Bill once again stepped up to the plate. “After what he did, we felt the true death was too good for him.”
Yep—I was definitely going to have to arrange for a nice donor for Bill—maybe two. I’d even trouble myself beforehand to find out the younger vampire’s favorite blood type. Of course, I figured that Bill’s true favorite type was “Sookie-flavor,” but I wasn’t willing to go that far.
“We wanted him to suffer,” I added.
I smiled to myself, as the Guardian fumed about how Bill and I—once again—didn’t follow the orders of the Authority. Clearly, Roman was now at “full-tilt,” as it were, and that was the best possible thing for Bill and myself—if we could survive the next three minutes, that is. We needed for Roman’s fear of Russell to outweigh his anger that his rule had been undermined. From what I’d learned about Roman, I gave us a sixty-forty chance—in our favor.
In the next moment, Roman had leapt over his sleek conference table and had a stake aimed for Bill’s heart.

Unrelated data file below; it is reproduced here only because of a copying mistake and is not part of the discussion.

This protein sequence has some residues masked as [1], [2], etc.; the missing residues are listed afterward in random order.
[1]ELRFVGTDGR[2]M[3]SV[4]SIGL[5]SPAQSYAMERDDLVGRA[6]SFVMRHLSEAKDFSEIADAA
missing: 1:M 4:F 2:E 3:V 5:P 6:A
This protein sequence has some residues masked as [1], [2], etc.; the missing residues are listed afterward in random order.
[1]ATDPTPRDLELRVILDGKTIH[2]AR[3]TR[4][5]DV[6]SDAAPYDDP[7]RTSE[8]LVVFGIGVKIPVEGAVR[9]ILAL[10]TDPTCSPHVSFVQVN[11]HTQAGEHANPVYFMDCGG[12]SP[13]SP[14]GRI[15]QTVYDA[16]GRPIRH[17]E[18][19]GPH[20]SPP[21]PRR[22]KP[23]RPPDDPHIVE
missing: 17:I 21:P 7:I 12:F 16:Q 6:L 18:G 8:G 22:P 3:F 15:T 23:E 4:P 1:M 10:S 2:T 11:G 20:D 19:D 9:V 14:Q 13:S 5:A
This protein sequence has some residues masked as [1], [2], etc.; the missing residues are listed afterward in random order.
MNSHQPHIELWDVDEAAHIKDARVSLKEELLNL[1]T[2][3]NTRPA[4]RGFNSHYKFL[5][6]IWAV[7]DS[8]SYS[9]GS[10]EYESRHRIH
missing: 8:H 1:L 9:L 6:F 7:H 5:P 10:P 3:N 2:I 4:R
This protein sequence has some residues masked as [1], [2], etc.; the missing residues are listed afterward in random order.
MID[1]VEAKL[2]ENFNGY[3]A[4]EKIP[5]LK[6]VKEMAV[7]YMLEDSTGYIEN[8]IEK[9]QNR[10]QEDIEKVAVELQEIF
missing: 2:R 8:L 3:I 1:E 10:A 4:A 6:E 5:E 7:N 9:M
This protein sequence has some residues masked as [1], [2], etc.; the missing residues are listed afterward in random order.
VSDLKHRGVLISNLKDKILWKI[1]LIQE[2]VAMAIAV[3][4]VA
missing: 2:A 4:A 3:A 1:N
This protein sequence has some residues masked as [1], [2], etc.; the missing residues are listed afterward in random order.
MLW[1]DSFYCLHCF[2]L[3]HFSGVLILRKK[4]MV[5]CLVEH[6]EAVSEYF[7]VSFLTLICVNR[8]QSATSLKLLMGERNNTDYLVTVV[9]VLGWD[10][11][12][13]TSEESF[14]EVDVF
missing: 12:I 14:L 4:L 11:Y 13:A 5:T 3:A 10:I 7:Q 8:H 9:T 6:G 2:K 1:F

Okay, maybe fifty-fifty.
“Well,” I thought, “at least the stake’s not over my heart.” Then I thought again. I wasn’t about to let Bill die for me. That would be demeaning—fucking humiliating! Plus, it would serve no purpose. Of course, I didn’t want to die in Bill’s stead either, but I was damned sure not going to lose a “Supernatural pissing contest” with Bill either, so I made a calculated risk. In the end, I didn’t really believe that the Guardian would strike.
Okay, at least fifty percent of me didn’t believe it.
“Guardian!” I yelled, my voice echoing with the authority of my thousand years. That got the Guardian’s attention. Yeah—I was pretty certain now that I could take Roman in a fair fight. “I was the one who did it,” I said calmly.
Yeah—I was now damned certain that Roman didn’t want to try to take me on, which was why he kept his focus on Bill. That was good to know.
“Lilith help me, I am going to stake you!” Roman raged as he brought down the stake within a quarter of an inch from Bill’s flesh.
But he didn’t kill Bill.
I was relieved—not overly surprised, but relieved nonetheless. Bill and I were winning the battle—at least for the moment.